The Fédération Internationale de Football Association (FIFA) World Cup is the largest and most prestigious competition in national football, or soccer, as it is called in the United States. Held every four years, the competition is open to all countries enlisted within FIFA with a men’s national team. The location of the World Cup is changed every four years, and is decided by a ballot system, held by the members of FIFA’s council.

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One topic of particular interest is to consider the effects of a major event such as the World Cup. Both South Africa and Brazil have recently hosted the FIFA World Cup. It can have both a positive and a negative influence on the nation. As a case study, we will look at these nations that have recently hosted, and the gains and consequences of their hospitality.

The first way that South Africans gained from hosting the World Cup is the building up and improvement of infrastructure. As Reiners said: “The road improvements were especially welcome, and as a result, in some areas it is now much easier to get around” (Alegi & Bolsmann, 2013). Investing in infrastructure can be difficult for developing nations to do. There is a lot of consideration that goes into the logistics of new infrastructure, but it is crucial for the continued development of the nation. The second positive after-effect of the FIFA World Cup on South Africa was that it opened South Africa up to the world. It allowed people to see what South Africa was truly like, and change some preconceptions of the nation. The mass television coverage and increased amount of visitors undoubtedly increased tourism to the area during the World Cup, and presumably after the World Cup had ended.

There were also some negative effects of hosting an event of this magnitude. The first ramification was FIFA’s attitude towards South Africa. “Jerome Valcke [FIFA General Secretary] told a full session of parliament that this was not South Africa’s World Cup, it was FIFA’s World Cup, which South Africa just happened to be hosting.” (Maubane, of Part 4, p219, 2013). This attitude was unexpected from such a large, prestigious organization. This was seen a patronizing to the country.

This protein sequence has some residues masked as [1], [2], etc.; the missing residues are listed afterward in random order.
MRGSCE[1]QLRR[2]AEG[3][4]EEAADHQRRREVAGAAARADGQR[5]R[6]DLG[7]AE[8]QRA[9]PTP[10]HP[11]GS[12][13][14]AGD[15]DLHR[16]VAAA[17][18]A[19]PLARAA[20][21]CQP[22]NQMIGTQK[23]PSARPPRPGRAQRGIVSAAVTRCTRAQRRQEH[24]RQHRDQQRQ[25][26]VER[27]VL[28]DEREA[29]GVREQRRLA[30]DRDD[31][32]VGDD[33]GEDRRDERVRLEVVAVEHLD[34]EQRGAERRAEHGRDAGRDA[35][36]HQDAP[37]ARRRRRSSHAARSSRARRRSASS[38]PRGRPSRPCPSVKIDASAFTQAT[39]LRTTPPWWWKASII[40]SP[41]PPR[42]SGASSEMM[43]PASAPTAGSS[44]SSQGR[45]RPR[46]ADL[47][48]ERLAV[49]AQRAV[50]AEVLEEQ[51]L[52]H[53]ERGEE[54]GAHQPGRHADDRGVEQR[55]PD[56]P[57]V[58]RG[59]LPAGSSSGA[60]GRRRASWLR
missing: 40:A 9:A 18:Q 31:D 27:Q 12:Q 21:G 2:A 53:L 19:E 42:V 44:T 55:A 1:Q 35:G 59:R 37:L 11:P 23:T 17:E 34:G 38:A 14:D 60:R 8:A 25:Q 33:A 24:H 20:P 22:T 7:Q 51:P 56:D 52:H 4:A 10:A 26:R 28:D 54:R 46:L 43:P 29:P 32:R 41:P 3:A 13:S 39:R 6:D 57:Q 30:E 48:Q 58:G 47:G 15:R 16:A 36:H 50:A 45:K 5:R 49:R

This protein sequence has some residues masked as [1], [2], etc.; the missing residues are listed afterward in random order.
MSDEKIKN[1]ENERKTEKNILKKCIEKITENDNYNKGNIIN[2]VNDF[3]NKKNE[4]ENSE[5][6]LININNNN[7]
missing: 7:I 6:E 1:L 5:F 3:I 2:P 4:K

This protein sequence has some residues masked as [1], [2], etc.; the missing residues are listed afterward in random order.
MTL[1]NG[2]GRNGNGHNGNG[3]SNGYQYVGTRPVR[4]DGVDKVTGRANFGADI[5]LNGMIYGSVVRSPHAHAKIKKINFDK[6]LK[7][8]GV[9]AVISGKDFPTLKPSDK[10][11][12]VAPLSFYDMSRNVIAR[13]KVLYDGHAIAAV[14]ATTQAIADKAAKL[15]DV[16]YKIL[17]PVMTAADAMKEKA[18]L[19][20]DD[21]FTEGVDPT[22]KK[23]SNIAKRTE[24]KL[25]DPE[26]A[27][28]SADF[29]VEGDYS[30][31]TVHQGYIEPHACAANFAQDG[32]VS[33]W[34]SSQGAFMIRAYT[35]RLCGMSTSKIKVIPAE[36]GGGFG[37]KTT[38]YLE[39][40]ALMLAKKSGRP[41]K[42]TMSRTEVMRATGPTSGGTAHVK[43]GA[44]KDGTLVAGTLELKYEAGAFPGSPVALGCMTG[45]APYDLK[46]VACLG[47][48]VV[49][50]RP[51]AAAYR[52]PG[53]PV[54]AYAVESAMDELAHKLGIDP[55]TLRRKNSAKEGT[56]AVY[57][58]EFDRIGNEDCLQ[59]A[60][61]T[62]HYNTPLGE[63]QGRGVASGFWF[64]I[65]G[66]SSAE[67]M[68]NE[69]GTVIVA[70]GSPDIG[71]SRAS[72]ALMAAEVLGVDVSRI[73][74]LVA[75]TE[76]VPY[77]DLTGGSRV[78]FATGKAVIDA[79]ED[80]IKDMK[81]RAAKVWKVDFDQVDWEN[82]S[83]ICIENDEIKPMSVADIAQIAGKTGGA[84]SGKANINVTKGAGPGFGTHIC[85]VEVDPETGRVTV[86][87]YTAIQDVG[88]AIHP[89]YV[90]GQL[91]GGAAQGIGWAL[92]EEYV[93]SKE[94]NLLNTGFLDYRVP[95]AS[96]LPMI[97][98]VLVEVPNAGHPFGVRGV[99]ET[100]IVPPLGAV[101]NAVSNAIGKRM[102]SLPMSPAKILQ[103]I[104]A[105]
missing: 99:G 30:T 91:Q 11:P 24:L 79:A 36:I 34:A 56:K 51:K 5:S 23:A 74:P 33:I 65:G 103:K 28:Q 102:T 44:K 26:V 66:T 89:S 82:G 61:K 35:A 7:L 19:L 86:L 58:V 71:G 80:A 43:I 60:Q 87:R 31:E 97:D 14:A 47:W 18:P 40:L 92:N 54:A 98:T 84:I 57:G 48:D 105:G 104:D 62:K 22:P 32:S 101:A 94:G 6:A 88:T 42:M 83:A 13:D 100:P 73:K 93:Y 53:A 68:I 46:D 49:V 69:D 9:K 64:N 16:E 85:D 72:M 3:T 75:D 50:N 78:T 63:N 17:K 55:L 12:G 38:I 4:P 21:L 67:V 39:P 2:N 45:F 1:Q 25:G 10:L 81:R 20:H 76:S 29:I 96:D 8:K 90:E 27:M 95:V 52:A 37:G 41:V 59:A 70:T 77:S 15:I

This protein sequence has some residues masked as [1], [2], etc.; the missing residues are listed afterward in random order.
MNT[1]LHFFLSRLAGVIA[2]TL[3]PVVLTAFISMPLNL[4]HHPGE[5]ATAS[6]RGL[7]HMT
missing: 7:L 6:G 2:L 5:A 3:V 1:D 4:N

Another impact that can be considered negative overall was the economic impact that the World Cup had on South Africa. During the construction phase the need for new stadiums and infrastructure created jobs for South African workers. During this time, the economic situation of the country was seen to improve, as there were more people in employment and less people claiming state benefits. After the fact, however, this seems to only have being a temporary fix to South Africa’s economic issues, as the construction workers were again out of jobs after the World Cup, and no long-term jobs had been created. Even while the construction was ongoing, there was talks of strikes and restlessness among workers, who felt that they were being underpaid (Alegi & Bolsmann, 2013). The stadiums were built in the richer parts of the country, while the poorer parts of some cities were forgotten about, and some even relocated in order to build stadiums on top of their homes; Dladla said in his contribution to the book written on the 2010 World Cup: “The World Cup took place in the First World parts of South African cities, while the Third World parts were left on the periphery, at best to serve as tourist attractions” (Dladla, from p219, 2013)